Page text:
Finding a great new book that we love around here usually brings us nothing but joy. . .
Finding a great new book that we love around here usually brings us nothing but joy... and ideas, and answers, and motivation, and positive reinforcement. A recent book by Martha Finney, however, has been somewhat bittersweet. It has everything we love in a book--it's wonderfully written, timely and helpful. But, alas, in the current economic climate, "timely" and "helpful" does not necessarily mean pleasant. The book I'm referring to is Rebound: A Proven Plan for Starting Over After Job Loss. With our sister company, Harry W. Schwartz Bookshops, closing it's doors at the end of the month and the recent thinning in our own ranks here at 8cr, this book has been passed around our company more than the pigskin on a winter Sunday. (And if you ask me, having your book passed around amongst booksellers is the ultimate form of flattery an author can receive.) It has also received quite a bit of press, and rightfully so. Time magazine recently interviewed Finney on how to handle a layoff, covering everything from what you should do with your files to what you should tell your kids. That interview begins:
TIME: What if someone tells you that you're being let go? What do you do and say at that awful moment?She's been asked her opinion on everything from blogging, from the Christian Science Monitor:
Finney: Keep your mouth shut. Keep your hand away from the pen. Sign nothing. Keep your thoughts to yourself. Ask questions. At the risk of sounding adversarial--and I don't like to do that because I'm a huge booster of the HR profession--these people have a script.
It's an excellent way for job seekers to demonstrate their passion, smarts, and dedication to their profession over time, regardless of what their immediate job status is. If hiring managers find their material fascinating to read, perhaps even educational or groundbreaking, they're going to want to bring these people in for interviews.to volunteering, from the Tribune Media Services:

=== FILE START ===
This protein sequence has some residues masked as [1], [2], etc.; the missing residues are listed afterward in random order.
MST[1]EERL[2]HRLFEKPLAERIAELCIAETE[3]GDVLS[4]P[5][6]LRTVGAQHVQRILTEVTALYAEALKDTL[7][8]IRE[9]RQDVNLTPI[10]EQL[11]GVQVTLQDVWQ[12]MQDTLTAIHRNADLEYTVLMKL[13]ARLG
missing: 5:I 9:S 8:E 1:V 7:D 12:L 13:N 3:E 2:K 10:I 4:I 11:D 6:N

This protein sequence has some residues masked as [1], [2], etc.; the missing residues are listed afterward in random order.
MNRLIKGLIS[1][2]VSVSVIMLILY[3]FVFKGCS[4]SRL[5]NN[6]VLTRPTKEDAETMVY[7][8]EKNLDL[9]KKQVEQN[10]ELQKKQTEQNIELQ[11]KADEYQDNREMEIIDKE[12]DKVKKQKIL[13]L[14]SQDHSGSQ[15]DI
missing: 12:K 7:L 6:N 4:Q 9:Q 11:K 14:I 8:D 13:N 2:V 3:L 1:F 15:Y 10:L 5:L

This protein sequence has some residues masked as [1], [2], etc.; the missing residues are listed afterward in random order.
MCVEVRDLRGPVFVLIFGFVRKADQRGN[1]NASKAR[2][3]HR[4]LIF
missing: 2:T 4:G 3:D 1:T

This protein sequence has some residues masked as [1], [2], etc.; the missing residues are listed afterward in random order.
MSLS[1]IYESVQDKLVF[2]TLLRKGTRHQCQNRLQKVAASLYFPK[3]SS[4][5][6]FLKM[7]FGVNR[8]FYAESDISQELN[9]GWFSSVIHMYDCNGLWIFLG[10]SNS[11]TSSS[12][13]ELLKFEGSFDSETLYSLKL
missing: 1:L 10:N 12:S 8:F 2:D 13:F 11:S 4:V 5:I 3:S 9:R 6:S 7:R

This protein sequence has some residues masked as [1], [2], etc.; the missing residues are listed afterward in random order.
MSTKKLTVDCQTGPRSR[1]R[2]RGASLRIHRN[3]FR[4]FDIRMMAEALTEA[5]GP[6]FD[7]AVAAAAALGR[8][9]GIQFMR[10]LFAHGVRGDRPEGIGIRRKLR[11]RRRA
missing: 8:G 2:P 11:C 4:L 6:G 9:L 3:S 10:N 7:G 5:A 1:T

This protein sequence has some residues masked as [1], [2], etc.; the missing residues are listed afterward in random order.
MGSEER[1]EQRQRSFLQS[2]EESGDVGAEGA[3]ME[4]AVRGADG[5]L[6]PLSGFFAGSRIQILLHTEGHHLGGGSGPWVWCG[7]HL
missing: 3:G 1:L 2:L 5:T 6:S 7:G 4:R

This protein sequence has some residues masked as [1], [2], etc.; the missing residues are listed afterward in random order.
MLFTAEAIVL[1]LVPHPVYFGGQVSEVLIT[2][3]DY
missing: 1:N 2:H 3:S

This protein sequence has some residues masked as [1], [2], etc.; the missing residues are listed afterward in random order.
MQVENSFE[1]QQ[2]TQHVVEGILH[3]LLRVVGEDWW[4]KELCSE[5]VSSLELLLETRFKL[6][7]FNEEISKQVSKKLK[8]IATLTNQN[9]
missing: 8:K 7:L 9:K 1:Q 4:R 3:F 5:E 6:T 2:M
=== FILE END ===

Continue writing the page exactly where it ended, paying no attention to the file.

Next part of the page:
Self-esteem, role in the community, personal value, all those pieces are still in place. If there is one thing that our generation can teach the next, [it's that] intrinsic value survives any job. I think that volunteering should always be part of life's activities. But if you find yourself flat out of work, it's far better to use that time to benefit someone else than to sit there shoveling chocolate in your mouth.Her book, Rebound was a Jack Covert Selects last month. I've reposted that review below for easy reading. ::::: Rebound: A Proven Plan for Starting Over After Job Loss by Martha I. Finney, FT Press, 208 pages, $16.99, Paperback, February 2009, ISBN 9780137021147 The current economic climate carries with it certain unpleasant realities that we are now all too well aware of. We have felt it hit especially hard in our little corner of the world, where our sister company is closing its four bookshops, succumbing to both the economic downturn and massive shifts in the publishing industry. Regrettably, for many people, the changes in their employer's fortunes ends in job loss. Martha I. Finney's Rebound: A Proven Plan for Starting Over After Job Loss is an invaluable resource that the newly unemployed worker can use to make sense of his or her situation, confront the mixed feelings that come along with it, and understand the new rules of careers so that he or she will be well-equipped to develop a plan of action and find a new job. Finney, a workplace consultant and expert in employee engagement and leadership communications, offers readers relevant, immediately applicable advice on how to deal with a job loss, from understanding your rights, to protecting your reputation, to determining how to talk about the loss in your next interview, and even to knowing what to tell family and friends. Each chapter ends with a three-part summary: "The best thing you can do," "The worst thing you can do," and "The first thing you should do." Readers are encouraged to take proactive steps in anticipating and managing this difficult change, such as controlling spending, using social networking to find a new job, and guarding against future unemployment. Finney's tone is personal and sympathetic. For instance, she writes: "You've been laid off. And your career is the accordioned wreckage joining the heaps of thousands of other careers piled up at this very same wall. Your job may have come to an unexpected, abrupt halt. But your heart and mind continue to surge forward at the same rate of speed as before, and you're in for some internal damage" (4). Her words don't sugarcoat, but all is not hopeless; in fact, Finney acknowledges that her stories intentionally end on a positive note because "your own laid-off saga can also end on an up note" (xx). It is unfortunate that the times necessitate such a thing, but Rebound is an excellent companion to have during these uncertain, difficult times. ::::: Keep up with Martha at her blog, Rebound Your Career.